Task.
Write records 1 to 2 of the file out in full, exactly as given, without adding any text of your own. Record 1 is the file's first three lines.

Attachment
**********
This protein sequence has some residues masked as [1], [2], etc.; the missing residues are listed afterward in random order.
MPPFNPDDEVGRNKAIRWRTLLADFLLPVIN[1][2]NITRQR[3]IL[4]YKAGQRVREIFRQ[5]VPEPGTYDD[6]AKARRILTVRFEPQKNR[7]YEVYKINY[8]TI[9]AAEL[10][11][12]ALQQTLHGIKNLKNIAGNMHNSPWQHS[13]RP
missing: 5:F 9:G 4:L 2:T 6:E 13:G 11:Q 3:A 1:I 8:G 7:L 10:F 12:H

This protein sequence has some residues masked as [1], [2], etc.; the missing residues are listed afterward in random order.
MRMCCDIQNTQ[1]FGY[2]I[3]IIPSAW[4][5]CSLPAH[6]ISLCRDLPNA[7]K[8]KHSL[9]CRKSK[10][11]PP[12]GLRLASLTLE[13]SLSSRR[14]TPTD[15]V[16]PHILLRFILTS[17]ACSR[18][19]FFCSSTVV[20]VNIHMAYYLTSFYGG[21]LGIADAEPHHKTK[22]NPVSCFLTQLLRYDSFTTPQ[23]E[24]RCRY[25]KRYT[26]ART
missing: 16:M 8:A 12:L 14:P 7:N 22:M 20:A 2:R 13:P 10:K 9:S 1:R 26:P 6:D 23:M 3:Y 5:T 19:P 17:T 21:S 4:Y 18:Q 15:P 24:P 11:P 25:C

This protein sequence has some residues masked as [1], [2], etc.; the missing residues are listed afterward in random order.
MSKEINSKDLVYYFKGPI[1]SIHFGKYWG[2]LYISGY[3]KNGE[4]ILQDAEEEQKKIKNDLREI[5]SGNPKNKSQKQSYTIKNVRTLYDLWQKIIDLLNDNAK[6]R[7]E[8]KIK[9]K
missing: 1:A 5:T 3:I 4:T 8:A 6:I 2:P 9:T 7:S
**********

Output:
This protein sequence has some residues masked as [1], [2], etc.; the missing residues are listed afterward in random order.
MPPFNPDDEVGRNKAIRWRTLLADFLLPVIN[1][2]NITRQR[3]IL[4]YKAGQRVREIFRQ[5]VPEPGTYDD[6]AKARRILTVRFEPQKNR[7]YEVYKINY[8]TI[9]AAEL[10][11][12]ALQQTLHGIKNLKNIAGNMHNSPWQHS[13]RP
missing: 5:F 9:G 4:L 2:T 6:E 13:G 11:Q 3:A 1:I 8:G 7:L 10:F 12:H

This protein sequence has some residues masked as [1], [2], etc.; the missing residues are listed afterward in random order.
MRMCCDIQNTQ[1]FGY[2]I[3]IIPSAW[4][5]CSLPAH[6]ISLCRDLPNA[7]K[8]KHSL[9]CRKSK[10][11]PP[12]GLRLASLTLE[13]SLSSRR[14]TPTD[15]V[16]PHILLRFILTS[17]ACSR[18][19]FFCSSTVV[20]VNIHMAYYLTSFYGG[21]LGIADAEPHHKTK[22]NPVSCFLTQLLRYDSFTTPQ[23]E[24]RCRY[25]KRYT[26]ART
missing: 16:M 8:A 12:L 14:P 7:N 22:M 20:A 2:R 13:P 10:K 9:S 1:R 26:P 6:D 23:M 3:Y 5:T 19:P 17:T 21:S 4:Y 18:Q 15:P 24:P 11:P 25:C